Catalyst137 – IoT design epicentre
Kitchener-based turn-key ecosystem on its way to becoming the world’s largest IoT manufacturing space, spurred by its ‘pay it forward’ mentality
Automation / Robotics
Test & Measurement
If your design world revolves around the Internet of Things (IoT), you should be aware of Catalyst137, because there’s some really cool stuff happening there.
Kurtis McBride, the driving force and steward behind the project has a vision of the Kitchener Ontario-based innovation hub becoming one of the world’s leading development centres for IoT designs. Located at 137 Glasgow St, the 475,000-square-foot former car tire factory has been converted into a hub of burgeoning, high-tech hardware companies.
Representing a one-stop-shop for anyone involved in IoT design, Catalyst137 clusters together everything hardware designers need to get to market quickly in the IoT sphere, whether it’s help with prototyping, certification, IT, industrial design and branding, even component sourcing.
“This place is designed for entrepreneurs by entrepreneurs,” says McBride, who aside from being co-founder & ‘chief hype guy’ for Catalyst, resides as CEO of Miovision, also a tenant within the facility.
“Catalyst137 is a sum of its own parts, so each of us (tenants) have a vested interest in strengthening it, which often means lending our own brands to strengthen the Catalyst brand.”
Catalyst is described by McBride as a brand vessel – housing all of the uniquely different individual brands under one roof.
Tenants represent a segment of electronics design cycle
The facility itself is best described as a mall comprised with tenants, each representing a portion or segment of the electronics design cycle. McBride identifies two classes of tenants within Catalyst, including amenity and service providers, along with the user-class occupant. The facility sits on property that is equivalent to 24-acres in size, whereas the building consumes about half of that – the other half allocated to parking spaces. The work environment here for the more than 2,000 employees of approximately 30 different firms is convivial – it is collaborative – or, as McBride puts it “operates within a very pay it forward culture.”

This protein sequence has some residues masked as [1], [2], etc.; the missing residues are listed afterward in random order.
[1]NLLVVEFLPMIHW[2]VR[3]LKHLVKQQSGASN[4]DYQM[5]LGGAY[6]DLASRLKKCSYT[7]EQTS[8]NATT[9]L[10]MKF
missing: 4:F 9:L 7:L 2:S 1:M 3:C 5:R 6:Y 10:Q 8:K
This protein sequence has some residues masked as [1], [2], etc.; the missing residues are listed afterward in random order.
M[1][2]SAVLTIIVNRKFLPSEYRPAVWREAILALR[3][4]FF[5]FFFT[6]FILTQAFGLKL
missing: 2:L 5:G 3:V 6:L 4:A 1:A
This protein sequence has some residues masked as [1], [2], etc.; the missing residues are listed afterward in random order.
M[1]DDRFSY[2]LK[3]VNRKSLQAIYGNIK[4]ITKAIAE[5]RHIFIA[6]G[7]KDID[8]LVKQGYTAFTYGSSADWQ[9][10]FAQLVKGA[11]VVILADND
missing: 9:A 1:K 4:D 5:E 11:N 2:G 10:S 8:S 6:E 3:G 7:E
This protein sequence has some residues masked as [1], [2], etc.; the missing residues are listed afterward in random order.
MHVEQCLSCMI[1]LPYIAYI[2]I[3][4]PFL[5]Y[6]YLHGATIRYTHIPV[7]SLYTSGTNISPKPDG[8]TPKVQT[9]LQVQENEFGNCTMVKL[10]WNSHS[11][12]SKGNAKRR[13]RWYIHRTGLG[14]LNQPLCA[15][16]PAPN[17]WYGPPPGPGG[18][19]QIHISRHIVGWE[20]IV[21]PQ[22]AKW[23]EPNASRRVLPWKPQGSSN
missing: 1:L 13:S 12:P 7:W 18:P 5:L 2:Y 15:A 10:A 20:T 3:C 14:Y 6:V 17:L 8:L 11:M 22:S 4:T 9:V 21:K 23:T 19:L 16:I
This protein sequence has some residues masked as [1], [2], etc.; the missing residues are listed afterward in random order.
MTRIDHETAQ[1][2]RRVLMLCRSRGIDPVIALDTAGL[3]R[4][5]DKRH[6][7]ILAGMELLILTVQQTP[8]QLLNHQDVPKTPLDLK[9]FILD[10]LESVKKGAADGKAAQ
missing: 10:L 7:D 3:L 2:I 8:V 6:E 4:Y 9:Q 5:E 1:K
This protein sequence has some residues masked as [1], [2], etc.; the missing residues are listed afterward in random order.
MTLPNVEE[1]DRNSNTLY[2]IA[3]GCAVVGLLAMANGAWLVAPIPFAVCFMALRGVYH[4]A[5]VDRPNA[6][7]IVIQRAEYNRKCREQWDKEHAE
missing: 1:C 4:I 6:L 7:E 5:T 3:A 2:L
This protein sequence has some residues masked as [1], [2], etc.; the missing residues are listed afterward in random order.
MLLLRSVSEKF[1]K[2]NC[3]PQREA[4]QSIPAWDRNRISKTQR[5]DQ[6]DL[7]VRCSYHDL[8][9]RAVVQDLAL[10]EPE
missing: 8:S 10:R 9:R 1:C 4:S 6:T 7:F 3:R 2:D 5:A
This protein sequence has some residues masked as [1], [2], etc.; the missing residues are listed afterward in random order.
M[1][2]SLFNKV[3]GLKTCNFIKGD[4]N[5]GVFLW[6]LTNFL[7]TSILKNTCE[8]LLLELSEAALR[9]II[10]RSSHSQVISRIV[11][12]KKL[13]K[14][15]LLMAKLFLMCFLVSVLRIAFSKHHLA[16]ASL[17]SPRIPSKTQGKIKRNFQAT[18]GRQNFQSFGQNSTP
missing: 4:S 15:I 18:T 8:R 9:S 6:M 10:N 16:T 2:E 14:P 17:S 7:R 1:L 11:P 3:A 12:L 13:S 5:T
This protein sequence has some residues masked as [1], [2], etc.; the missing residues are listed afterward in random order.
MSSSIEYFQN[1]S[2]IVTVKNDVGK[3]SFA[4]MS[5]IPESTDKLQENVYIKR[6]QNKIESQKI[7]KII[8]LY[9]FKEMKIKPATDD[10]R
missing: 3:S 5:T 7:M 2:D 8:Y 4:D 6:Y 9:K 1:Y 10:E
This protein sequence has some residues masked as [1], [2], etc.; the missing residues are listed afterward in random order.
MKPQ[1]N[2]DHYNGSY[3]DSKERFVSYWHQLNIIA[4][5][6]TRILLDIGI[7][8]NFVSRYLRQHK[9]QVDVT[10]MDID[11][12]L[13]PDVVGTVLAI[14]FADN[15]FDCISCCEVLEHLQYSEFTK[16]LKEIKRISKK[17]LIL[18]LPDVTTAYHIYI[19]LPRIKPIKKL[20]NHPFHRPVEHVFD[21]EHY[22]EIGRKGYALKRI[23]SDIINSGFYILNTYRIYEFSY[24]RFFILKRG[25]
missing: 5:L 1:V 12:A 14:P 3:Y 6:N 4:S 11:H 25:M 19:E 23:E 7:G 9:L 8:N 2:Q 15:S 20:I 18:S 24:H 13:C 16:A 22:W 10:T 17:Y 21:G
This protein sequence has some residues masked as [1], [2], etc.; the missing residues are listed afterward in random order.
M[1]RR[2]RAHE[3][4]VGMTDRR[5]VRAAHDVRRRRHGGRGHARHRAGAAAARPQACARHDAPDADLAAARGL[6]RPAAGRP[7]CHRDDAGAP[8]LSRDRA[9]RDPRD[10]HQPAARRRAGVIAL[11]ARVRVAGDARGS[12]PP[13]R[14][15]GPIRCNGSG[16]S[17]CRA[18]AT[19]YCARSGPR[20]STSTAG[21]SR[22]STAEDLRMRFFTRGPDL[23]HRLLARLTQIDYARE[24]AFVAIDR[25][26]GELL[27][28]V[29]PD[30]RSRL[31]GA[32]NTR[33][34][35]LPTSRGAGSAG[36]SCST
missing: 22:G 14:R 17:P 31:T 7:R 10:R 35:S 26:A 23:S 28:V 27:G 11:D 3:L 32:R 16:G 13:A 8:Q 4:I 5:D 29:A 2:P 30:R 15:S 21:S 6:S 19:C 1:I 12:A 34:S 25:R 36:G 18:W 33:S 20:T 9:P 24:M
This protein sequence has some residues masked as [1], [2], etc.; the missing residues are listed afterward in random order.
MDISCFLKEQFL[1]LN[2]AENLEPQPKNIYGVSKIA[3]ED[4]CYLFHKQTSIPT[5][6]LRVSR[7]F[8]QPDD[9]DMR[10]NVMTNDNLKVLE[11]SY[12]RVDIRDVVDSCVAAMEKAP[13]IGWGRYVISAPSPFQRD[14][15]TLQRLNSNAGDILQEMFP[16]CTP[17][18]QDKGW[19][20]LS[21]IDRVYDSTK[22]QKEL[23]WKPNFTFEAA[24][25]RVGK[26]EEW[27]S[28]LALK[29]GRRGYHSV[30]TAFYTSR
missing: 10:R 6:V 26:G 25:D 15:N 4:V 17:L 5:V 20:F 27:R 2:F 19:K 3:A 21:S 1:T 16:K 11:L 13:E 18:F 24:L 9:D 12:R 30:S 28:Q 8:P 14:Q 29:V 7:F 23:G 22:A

Under the amenity umbrella resides such players as contract manufacturer Sigmapoint; product design and engineering firm SnapPea Design; Clausehound brings start-up-focused legal resources; Blakes, one of Canada’s top business law firms; Swift Labs Inc., provides wireless & IoT product development and testing services; electronic component distributor Mouser Electronics. Firms such as Strive and Madhatter perform digital marketing and demand generation. EDC, BDC and NRC form a government and capital support network.
“The brand is more than a physical building filled with tenants who sign leases – that is not what the brand is all about. It is about bringing people together to help each other to build companies and create wealth for the country.”